The phase diagram of NiMnIn determined from the magnetization data is depicted in the inset of Fig. 1. The pressure evolution of can be divided in two regions, one at low pressure GPa with K/GPa (36 K/GPa) and one for GPa with K/GPa (14 K/GPa). exhibits only a weak almost linear pressure dependence with a slope of K/GPa. We note that the thermal hysteresis between and also decreases above GPa.
In order to relate the pressure evolution of the magnetic properties of NiMnIn with the structural changes XRD experiments were carried out. We note that the grinding process, required for producing the powder needed for the experiments, induced stresses in the grains which could not be completely removed by a second heat treatment. As a result is shifted by approximately 24 K toward higher temperatures at ambient pressure in the powdered material compared with the bulk sample (see the Supplemental Material for details supp ()). However, the residual stresses in the powder do not affect the general characteristics of the material.
Ambient pressure XRD data confirm a cubic austenitic phase with lattice parameter Å at high temperatures, while the low-temperature martensitic phase is a complex modulated structure supp (); Yan2015 (). The XRD experiments under pressure were performed between 1.5 and 5 GPa. The pressure was always changed at RT and diffractograms were taken during cooling and heating cycles. The end temperatures were chosen in order to obtain a single phase material. Figure 2 displays selected diffractograms recorded at 5 GPa during heating from RT up to 462 K and during cooling down to RT again in the range . In this window only the (220) peak of the cubic austenitic phase is observed, but five peaks corresponding to the martensitic phase. Due to the complexity of the modulated structure we refrain our analysis to the temperature evolution of the martensitic transformation.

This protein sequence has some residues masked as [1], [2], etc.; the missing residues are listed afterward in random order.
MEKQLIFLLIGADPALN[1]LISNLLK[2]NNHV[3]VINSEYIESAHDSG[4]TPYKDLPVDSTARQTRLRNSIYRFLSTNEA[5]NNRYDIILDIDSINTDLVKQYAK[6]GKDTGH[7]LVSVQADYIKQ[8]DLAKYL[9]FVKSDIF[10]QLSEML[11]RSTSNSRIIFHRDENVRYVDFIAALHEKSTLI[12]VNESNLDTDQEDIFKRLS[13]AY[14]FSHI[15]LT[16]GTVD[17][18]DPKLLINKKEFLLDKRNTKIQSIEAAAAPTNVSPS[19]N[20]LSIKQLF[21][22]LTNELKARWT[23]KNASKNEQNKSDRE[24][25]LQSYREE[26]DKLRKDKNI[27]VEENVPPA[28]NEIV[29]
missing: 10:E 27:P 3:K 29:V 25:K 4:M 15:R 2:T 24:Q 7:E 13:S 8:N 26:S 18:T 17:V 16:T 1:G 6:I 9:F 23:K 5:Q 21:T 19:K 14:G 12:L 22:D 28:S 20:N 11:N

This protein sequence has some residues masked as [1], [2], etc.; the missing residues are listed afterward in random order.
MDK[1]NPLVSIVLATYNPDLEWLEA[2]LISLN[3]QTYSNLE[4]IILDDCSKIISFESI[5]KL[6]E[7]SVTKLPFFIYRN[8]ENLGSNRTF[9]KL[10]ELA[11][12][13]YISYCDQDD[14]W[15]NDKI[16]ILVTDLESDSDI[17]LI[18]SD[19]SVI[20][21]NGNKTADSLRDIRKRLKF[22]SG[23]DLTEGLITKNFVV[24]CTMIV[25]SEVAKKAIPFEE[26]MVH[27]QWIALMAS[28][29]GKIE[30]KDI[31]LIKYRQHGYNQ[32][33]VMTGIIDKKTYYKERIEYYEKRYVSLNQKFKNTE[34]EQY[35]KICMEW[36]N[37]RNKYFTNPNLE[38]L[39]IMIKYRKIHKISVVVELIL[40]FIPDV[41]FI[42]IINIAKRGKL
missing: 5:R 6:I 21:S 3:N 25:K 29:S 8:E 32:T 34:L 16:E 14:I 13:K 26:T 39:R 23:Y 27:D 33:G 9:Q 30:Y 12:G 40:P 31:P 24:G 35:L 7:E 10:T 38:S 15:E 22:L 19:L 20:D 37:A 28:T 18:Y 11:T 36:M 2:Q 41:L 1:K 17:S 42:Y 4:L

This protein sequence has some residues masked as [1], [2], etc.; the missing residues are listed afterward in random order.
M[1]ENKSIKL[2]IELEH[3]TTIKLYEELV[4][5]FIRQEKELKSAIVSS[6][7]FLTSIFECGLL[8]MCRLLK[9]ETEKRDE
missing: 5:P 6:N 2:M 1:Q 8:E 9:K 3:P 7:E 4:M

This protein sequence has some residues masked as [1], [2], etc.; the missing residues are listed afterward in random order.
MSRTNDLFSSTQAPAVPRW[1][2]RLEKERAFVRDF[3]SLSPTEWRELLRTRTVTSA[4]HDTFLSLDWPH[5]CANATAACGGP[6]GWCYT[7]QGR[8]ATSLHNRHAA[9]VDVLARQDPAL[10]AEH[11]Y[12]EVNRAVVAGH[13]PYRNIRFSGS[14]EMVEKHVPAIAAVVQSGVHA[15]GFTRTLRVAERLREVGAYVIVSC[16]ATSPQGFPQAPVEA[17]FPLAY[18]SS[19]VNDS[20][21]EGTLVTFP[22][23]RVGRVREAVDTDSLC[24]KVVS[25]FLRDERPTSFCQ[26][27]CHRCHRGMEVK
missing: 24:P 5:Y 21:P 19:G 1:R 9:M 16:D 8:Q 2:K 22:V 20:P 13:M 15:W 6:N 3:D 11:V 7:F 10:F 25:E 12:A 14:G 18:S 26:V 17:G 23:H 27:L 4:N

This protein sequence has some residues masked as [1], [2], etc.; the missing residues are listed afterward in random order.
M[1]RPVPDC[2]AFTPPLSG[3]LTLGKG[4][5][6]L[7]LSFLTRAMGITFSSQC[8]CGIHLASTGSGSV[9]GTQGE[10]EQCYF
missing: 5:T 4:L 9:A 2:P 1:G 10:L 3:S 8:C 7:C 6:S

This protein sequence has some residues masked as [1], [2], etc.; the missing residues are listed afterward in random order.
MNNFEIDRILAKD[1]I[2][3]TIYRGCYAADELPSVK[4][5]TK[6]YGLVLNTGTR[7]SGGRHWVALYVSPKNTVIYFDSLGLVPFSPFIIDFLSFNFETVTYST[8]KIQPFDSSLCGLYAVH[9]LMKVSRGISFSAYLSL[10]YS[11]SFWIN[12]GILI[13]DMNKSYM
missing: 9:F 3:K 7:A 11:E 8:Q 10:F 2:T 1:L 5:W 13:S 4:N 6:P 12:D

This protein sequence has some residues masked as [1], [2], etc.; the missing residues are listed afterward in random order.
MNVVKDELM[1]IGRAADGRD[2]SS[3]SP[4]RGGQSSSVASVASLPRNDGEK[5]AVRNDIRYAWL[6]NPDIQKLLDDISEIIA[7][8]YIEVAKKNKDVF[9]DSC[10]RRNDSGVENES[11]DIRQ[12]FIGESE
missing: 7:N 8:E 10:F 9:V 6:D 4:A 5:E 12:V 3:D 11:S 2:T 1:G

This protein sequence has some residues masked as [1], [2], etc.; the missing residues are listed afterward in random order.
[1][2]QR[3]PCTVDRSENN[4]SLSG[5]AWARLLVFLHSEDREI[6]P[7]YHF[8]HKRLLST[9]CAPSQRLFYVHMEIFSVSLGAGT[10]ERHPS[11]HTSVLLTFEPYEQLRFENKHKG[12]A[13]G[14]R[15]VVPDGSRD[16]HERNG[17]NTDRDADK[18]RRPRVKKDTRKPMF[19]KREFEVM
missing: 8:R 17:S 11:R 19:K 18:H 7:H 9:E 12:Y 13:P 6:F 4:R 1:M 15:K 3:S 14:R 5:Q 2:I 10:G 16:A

We first focus on the diffractograms obtained on the heating cycle depicted in Fig. 2a for 5 GPa. At RT and 343 K only the peaks corresponding to the martensitic phase are present indicating a single phase. Upon increasing temperature, the (220) peak of the cubic austenite structure appears at 358 K. The martensitic and the austenitic phase coexist for a large temperature range from 358 K up to 394 K. Above K, NiMnIn transforms completely to the austenitic phase and only the cubic (220) peak is visible. Upon cooling, displayed in Fig. 2b, we observe a thermal hysteresis.
The unit-cell volume of the austenitic phase decreases linearly with pressure from Å at ambient pressure to Å at 5 GPa. The lattice parameters of the cubic phase were determined from the diffractograms at 420 K, in order to have a single phase material (see the Supplemental Material for details supp ()).